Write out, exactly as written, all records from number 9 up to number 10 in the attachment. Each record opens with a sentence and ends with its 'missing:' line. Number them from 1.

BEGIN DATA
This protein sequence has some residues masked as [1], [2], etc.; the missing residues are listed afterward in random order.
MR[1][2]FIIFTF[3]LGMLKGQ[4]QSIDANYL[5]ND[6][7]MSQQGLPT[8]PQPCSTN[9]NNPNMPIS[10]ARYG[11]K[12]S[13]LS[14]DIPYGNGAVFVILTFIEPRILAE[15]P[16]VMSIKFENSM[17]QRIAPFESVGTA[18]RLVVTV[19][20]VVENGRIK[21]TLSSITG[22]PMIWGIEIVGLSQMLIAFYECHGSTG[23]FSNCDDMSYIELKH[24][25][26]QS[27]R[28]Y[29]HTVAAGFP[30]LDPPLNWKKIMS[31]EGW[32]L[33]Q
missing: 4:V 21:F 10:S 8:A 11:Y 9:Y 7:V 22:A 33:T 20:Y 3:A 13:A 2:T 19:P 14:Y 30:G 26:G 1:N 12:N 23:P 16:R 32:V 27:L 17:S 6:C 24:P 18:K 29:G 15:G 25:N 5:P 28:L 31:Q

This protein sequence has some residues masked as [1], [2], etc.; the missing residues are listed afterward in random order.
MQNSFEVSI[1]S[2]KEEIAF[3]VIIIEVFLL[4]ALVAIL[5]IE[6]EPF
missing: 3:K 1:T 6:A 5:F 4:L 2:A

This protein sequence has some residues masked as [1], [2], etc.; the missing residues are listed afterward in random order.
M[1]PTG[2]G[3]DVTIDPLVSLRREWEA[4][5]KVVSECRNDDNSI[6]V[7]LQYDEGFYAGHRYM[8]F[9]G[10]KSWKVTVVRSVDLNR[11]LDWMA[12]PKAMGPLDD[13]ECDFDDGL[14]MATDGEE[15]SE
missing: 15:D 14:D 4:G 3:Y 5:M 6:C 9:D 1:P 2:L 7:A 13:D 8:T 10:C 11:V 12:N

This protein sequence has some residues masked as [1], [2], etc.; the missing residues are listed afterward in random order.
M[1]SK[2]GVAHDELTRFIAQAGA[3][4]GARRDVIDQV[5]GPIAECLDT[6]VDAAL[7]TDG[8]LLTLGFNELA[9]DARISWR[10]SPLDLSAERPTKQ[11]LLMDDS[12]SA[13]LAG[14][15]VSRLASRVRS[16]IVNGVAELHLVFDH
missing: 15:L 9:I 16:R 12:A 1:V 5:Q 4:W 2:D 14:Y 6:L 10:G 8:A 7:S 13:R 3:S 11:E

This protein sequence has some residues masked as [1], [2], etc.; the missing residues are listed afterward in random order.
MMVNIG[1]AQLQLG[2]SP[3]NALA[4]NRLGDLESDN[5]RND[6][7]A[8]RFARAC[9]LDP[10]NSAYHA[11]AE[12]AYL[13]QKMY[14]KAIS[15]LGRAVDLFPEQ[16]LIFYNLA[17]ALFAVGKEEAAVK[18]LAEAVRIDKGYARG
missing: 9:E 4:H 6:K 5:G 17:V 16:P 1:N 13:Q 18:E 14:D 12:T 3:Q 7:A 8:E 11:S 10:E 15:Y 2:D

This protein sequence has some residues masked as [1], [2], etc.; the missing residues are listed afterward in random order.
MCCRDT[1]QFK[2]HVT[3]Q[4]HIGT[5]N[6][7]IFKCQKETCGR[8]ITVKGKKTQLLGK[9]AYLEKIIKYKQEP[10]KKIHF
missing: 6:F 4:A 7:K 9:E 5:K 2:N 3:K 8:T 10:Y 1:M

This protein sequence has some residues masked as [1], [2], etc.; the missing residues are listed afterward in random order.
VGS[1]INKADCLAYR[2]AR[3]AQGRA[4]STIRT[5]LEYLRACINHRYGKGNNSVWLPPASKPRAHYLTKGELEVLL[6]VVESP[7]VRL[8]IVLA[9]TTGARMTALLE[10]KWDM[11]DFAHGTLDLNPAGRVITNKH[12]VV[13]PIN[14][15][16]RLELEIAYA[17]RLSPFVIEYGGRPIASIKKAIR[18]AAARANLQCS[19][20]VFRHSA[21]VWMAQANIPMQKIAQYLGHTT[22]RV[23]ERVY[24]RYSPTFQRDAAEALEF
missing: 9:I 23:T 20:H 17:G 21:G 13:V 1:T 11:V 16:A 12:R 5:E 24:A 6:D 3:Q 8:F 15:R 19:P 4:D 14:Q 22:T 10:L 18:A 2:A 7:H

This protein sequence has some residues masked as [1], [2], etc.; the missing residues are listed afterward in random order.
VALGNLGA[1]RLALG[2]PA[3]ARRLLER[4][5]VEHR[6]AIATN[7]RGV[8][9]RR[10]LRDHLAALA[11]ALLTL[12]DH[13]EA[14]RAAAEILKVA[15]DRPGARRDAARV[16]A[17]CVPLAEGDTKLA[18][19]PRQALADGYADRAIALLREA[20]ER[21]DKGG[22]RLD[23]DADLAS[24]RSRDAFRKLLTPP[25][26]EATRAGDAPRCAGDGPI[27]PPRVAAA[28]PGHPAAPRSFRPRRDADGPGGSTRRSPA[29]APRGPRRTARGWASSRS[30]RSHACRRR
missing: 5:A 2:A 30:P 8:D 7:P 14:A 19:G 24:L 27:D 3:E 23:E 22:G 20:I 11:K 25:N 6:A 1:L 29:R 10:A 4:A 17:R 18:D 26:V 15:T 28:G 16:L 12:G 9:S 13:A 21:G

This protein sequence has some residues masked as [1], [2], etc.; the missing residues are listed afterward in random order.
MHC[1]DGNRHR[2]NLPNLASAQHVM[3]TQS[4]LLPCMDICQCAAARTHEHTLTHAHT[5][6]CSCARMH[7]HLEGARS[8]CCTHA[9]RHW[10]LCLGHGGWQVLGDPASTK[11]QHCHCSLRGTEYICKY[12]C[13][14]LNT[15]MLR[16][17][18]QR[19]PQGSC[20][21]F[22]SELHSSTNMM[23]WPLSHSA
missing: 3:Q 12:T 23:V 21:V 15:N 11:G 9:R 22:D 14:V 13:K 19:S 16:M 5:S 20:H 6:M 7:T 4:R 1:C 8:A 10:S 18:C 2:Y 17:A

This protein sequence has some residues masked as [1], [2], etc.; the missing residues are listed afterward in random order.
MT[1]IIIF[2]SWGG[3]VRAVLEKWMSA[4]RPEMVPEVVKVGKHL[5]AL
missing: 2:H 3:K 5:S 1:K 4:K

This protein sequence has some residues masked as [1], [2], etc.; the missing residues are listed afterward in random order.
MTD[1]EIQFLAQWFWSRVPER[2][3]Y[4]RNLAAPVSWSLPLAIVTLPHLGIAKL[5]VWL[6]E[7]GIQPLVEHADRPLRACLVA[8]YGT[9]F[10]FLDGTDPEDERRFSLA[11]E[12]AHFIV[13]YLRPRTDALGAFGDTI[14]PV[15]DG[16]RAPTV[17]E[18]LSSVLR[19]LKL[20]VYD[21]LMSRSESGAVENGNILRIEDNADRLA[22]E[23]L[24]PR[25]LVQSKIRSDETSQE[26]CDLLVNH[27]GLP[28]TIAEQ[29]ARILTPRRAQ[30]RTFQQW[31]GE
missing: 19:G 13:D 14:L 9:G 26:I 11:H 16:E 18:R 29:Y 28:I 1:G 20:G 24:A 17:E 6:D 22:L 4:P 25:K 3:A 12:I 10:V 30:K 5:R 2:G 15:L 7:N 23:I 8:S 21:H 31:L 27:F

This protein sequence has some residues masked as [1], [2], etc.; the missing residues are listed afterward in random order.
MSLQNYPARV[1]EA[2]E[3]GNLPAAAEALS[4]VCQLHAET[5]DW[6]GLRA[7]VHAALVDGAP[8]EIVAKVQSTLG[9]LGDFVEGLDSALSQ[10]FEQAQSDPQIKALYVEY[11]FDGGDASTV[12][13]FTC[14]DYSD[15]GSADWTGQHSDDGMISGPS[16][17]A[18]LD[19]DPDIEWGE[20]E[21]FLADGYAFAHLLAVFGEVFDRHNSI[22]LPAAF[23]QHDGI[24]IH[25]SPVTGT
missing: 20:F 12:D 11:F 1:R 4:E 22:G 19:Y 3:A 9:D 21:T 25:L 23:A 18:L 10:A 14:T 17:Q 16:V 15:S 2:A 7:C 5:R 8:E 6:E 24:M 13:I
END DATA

This protein sequence has some residues masked as [1], [2], etc.; the missing residues are listed afterward in random order.
MHC[1]DGNRHR[2]NLPNLASAQHVM[3]TQS[4]LLPCMDICQCAAARTHEHTLTHAHT[5][6]CSCARMH[7]HLEGARS[8]CCTHA[9]RHW[10]LCLGHGGWQVLGDPASTK[11]QHCHCSLRGTEYICKY[12]C[13][14]LNT[15]MLR[16][17][18]QR[19]PQGSC[20][21]F[22]SELHSSTNMM[23]WPLSHSA
missing: 3:Q 12:T 23:V 21:V 15:N 11:G 9:R 22:D 14:V 13:K 19:S 16:M 5:S 20:H 6:M 7:T 4:R 1:C 8:A 10:S 18:C 2:Y 17:A

This protein sequence has some residues masked as [1], [2], etc.; the missing residues are listed afterward in random order.
MT[1]IIIF[2]SWGG[3]VRAVLEKWMSA[4]RPEMVPEVVKVGKHL[5]AL
missing: 2:H 3:K 5:S 1:K 4:K